Someone is looking to you for your example and encouragement. A priest stands between God and man – before God on behalf of men and before men on behalf of God. Will you be a royal priest who stands steadfastly upon God’s Word for others? Step out from the crowd and assume your priestly responsibility on their behalf. “Therefore, be steadfast, immovable, always abounding in the work of the Lord, knowing that your labor is not in vain in the Lord.” 1 Corinthians 15:58 NKJV. 

Here is a word for someone today, “Do not be afraid . . you are Mine. When you go through deep waters and great trouble, I will be with you. When you go through rivers of difficulty, you will not drown! When you walk through the fire of oppression, you will not be burned up; the flames will not consume you.” Isaiah 43:1-2 NLT. Be encouraged in God and an encourager to others.

Today, I pray for you to stand firm in faith for the sake of others.

Christian Communications 2016
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If you have not watched the video of this teaching, “Seize the Day.” My comments today originate from that teaching. I hope you will take the time to listen . . . https://vimeo.com/153012760.

If you watch the video, would you be kind enough to simply hit “reply” to the email – no comment required. It’s just a simple way for me to know if posting a video teaching is useful to EDL readers. By the way, at the website, allenrandolph.com, this video and three others are available any time. You can go to the website and scroll down past the calendar to the bottom right corner and you will see them listed. Thank you for your support of this ministry.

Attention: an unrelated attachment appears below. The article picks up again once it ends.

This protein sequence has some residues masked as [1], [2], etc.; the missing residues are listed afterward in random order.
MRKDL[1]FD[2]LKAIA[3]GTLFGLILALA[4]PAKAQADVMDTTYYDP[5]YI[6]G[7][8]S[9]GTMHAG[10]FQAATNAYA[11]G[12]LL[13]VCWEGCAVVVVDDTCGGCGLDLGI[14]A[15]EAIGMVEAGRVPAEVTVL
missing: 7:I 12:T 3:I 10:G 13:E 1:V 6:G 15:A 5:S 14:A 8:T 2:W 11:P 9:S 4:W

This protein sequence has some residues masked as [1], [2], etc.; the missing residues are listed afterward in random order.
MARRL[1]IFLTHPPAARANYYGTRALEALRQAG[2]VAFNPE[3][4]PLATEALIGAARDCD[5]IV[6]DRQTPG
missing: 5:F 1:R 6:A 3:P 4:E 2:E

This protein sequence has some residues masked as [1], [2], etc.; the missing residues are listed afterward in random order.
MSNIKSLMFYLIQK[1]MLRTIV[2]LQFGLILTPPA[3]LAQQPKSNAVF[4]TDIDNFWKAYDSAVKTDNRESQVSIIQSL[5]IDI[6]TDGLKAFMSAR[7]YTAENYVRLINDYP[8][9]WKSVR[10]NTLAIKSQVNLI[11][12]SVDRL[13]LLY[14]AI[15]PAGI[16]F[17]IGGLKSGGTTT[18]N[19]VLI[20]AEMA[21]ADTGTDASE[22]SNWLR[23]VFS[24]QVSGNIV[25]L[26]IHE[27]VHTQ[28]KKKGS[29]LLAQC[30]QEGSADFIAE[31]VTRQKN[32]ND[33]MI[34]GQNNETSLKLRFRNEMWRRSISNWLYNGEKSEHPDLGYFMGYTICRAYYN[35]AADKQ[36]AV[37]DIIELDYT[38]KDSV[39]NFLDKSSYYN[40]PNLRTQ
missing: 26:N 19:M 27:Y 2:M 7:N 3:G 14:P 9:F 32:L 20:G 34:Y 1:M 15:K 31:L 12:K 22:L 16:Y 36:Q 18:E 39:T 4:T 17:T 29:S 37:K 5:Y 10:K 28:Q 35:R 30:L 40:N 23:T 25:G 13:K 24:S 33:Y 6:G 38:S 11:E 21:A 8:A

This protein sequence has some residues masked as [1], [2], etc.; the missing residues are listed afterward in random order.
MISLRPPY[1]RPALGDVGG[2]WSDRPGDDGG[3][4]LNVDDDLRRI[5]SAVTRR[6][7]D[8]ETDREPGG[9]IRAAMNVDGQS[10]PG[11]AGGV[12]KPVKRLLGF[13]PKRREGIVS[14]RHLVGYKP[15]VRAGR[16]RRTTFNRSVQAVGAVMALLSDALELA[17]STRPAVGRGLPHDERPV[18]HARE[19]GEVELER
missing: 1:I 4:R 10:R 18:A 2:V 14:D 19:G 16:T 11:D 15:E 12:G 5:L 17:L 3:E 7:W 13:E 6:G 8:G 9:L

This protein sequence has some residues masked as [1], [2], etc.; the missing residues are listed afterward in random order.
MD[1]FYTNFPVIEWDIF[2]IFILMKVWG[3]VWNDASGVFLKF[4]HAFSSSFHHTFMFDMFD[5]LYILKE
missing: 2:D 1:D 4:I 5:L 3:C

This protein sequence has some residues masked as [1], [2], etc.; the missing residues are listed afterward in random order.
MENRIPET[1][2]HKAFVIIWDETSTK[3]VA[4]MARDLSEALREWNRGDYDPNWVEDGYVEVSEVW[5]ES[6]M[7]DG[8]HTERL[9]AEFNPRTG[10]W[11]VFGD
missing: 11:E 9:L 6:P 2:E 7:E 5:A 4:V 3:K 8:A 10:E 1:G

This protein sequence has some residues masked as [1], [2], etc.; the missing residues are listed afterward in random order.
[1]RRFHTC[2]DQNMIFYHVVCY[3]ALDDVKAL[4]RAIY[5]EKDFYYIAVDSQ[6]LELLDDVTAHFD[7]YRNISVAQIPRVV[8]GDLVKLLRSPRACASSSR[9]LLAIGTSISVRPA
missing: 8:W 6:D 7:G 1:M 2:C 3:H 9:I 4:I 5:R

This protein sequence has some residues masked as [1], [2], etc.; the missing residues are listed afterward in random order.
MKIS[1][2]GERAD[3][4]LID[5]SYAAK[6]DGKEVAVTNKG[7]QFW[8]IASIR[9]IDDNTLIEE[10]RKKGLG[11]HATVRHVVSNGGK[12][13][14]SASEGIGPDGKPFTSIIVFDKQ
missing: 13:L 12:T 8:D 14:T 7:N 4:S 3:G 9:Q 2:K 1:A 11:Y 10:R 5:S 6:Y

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A Steadfast Hope

July 2nd, 2015

“This hope we have as an anchor of the soul, both sure and steadfast.” Hebrews 6:19 NKJV.

Hope is lost when trust is misplaced.

My thoughts and comments today are about “a steadfast hope.”

I lose things occasionally; well more accurately, I misplace things temporarily. They usually turn up or they are easily replaced and life goes on without them. That is not true when you start losing hope. Hope is lost when trust is misplaced. Past experiences and present circumstances combine to cause a struggle to maintain hope. Losing hope colors everything else about your life, work, and relationships.